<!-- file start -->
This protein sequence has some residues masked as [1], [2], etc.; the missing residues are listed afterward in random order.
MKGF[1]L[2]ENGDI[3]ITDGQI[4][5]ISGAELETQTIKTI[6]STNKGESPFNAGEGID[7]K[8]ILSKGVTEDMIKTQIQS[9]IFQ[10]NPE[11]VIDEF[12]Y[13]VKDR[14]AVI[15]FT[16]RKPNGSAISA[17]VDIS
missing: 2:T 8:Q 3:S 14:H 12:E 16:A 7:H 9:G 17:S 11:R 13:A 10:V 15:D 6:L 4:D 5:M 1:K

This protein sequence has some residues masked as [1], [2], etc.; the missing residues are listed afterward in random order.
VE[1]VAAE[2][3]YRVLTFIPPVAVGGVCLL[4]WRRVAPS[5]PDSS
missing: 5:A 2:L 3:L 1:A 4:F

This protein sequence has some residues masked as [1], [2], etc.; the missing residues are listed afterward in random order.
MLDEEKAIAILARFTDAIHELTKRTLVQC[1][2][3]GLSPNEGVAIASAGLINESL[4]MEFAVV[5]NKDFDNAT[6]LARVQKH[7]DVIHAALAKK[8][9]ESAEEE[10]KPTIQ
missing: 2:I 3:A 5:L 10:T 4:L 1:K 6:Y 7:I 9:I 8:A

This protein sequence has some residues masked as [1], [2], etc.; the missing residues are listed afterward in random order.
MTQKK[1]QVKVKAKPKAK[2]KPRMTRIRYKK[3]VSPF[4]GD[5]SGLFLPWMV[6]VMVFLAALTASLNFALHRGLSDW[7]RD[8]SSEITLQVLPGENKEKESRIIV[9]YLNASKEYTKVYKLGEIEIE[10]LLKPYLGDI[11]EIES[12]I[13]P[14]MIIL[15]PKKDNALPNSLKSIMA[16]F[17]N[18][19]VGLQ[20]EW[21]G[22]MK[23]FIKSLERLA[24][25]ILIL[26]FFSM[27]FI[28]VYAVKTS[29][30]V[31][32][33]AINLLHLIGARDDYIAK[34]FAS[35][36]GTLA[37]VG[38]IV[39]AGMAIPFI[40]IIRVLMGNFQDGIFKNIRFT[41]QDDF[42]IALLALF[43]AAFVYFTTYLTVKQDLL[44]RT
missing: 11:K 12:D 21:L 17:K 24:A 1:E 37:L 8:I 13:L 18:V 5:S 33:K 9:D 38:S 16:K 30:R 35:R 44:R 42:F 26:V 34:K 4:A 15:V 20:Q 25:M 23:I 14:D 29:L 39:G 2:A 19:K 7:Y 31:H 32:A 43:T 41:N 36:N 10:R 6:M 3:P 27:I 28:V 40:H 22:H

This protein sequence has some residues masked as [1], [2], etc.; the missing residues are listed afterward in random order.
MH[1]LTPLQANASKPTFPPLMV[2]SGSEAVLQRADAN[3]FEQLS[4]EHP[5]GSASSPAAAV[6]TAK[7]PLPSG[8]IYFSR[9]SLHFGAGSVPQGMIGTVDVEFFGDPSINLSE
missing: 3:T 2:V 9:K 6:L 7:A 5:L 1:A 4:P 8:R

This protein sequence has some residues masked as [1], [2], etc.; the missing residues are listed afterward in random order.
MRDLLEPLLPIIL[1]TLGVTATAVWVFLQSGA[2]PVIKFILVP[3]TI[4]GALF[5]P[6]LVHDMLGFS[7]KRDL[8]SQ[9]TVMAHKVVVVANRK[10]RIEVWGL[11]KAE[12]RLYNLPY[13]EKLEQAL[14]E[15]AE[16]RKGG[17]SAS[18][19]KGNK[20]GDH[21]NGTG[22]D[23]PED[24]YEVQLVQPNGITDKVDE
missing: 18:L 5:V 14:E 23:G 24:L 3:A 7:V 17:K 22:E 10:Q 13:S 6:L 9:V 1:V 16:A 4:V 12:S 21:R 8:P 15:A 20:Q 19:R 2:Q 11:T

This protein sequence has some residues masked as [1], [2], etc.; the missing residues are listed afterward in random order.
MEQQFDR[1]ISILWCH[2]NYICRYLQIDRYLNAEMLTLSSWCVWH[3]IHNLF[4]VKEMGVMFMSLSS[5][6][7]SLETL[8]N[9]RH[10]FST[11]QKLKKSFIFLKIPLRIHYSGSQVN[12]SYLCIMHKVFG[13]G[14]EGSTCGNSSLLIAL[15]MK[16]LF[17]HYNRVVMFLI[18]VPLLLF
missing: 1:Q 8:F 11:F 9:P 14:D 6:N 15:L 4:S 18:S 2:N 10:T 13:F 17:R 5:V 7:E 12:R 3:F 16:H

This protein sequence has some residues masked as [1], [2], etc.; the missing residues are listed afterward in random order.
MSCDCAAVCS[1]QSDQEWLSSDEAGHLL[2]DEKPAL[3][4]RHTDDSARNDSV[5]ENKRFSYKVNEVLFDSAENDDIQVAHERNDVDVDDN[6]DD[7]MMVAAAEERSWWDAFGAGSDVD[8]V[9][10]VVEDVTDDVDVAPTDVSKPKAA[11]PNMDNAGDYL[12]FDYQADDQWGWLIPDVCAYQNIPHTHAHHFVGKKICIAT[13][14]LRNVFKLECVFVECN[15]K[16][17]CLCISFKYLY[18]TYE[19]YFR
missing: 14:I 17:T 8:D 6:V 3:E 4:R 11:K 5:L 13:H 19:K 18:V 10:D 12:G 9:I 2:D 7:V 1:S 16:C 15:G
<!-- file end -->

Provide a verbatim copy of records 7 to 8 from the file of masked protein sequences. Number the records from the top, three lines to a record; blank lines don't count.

This protein sequence has some residues masked as [1], [2], etc.; the missing residues are listed afterward in random order.
MEQQFDR[1]ISILWCH[2]NYICRYLQIDRYLNAEMLTLSSWCVWH[3]IHNLF[4]VKEMGVMFMSLSS[5][6][7]SLETL[8]N[9]RH[10]FST[11]QKLKKSFIFLKIPLRIHYSGSQVN[12]SYLCIMHKVFG[13]G[14]EGSTCGNSSLLIAL[15]MK[16]LF[17]HYNRVVMFLI[18]VPLLLF
missing: 1:Q 8:F 11:F 9:P 14:D 6:N 15:L 4:S 18:S 2:N 10:T 13:F 17:R 5:V 7:E 12:R 3:F 16:H

This protein sequence has some residues masked as [1], [2], etc.; the missing residues are listed afterward in random order.
MSCDCAAVCS[1]QSDQEWLSSDEAGHLL[2]DEKPAL[3][4]RHTDDSARNDSV[5]ENKRFSYKVNEVLFDSAENDDIQVAHERNDVDVDDN[6]DD[7]MMVAAAEERSWWDAFGAGSDVD[8]V[9][10]VVEDVTDDVDVAPTDVSKPKAA[11]PNMDNAGDYL[12]FDYQADDQWGWLIPDVCAYQNIPHTHAHHFVGKKICIAT[13][14]LRNVFKLECVFVECN[15]K[16][17]CLCISFKYLY[18]TYE[19]YFR
missing: 14:I 17:T 8:D 6:V 3:E 4:R 11:K 5:L 13:H 19:K 18:V 10:D 12:G 9:I 2:D 7:V 1:S 16:C 15:G